City leaders and volunteers have been pushing for years to use the Dix campus as a central park. But they have been unable to reach a permanent deal with state leaders, with sticking points at various times involving a price for the 306 acres and who would assume liability for environmental contamination on the property. The Perdue lease could have been the final deal, but Republican lawmakers in the General Assembly said they will not let it stand. Dorothea Dix property Dorothea Dix documents

Peaslee said the state still hopes to use part of the property for DHHS headquarters. The question the city still has to answer, he said, is how much of the property it absolutely needed.

If the state retains only a small portion of the property, he said, it might find itself building taller and more expensive structures. If that's the case it's important that the state gets fair compensation for its land, he said.

"The governor has to look out after the interests of all the taxpayers in the state," he said.

McCormick said the city wants the entire site He would not comment on whether the city would accept any deal that left some of the property in the hands of the state. 

The standstill agreement signed last year said the state and the city would conclude negotiations by June 1. That would give lawmakers time to give their blessing to any deal crafted by the Governor's Office and the city. However, both Peaslee and McCormick said it was possible that negotiators could ask for more time.


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  • Forthe Newssite Mar 11, 2014
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    View quoted thread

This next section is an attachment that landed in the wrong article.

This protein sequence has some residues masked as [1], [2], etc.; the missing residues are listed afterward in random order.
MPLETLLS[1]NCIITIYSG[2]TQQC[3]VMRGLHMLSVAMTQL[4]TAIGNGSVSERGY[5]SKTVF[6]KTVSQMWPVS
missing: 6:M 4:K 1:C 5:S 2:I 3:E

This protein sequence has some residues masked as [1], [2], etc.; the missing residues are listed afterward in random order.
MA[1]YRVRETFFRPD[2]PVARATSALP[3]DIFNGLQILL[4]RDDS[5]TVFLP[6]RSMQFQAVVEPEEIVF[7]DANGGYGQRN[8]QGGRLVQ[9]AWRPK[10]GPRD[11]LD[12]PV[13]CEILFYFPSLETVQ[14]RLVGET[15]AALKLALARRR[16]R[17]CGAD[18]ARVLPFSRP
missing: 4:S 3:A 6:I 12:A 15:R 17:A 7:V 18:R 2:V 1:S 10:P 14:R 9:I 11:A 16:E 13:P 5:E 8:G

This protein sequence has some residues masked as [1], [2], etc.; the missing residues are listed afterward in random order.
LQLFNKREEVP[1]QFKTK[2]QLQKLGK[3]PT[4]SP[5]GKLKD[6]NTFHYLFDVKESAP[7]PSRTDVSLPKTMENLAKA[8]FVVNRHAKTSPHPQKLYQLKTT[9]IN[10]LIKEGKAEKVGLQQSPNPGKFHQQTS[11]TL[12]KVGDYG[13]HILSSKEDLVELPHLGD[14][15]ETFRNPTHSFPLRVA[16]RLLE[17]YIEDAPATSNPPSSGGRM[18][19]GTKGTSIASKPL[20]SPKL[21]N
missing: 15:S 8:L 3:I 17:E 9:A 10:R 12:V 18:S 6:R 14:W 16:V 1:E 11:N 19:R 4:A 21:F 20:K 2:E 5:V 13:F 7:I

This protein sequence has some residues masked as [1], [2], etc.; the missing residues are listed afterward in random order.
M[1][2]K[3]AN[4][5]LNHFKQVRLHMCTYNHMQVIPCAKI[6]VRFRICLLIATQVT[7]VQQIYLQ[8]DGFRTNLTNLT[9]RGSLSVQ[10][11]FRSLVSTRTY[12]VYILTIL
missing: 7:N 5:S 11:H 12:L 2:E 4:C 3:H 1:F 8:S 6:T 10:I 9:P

Agreed, BUT It is also very clear to me that we MUST have a facility for our mentally ill, why not refurbish what is there, do the right thing......the land/buildings should be what they were meant to be not some monstrosity of asphalt and concrete w/ not the first tree or blade of grass.

  • K Hope Capps Mar 11, 2014
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    They want to break the lease to sell the land to the highest bidder. That is the only reason they want that land. And it's a shame. It should be some sort of park.

  • Nicole Collins Mar 11, 2014
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    This land was meant for the mentally ill and deeded to the state for that purpose but greed has taken over. The only thin that should be discussed is which part of the land are they going to build a new mental hospital. The one in Butner is not big enough and difficult to staff. There are thousands of employees on the campus now. Where do you propose moving them that will not cost the tax payers. Currently they are on state owned land not paying rent. Move them to buildings downtown and lease those buildings is not cost effective. That is the study they need to be doing.

  • John Paul Bertke Mar 11, 2014
    user avatar

    "The Republican-led NCGA demonstrated they cannot be trusted. How can any negotiations be pursued when Republicans will simply break contracts and agreements?" - jackjones2nc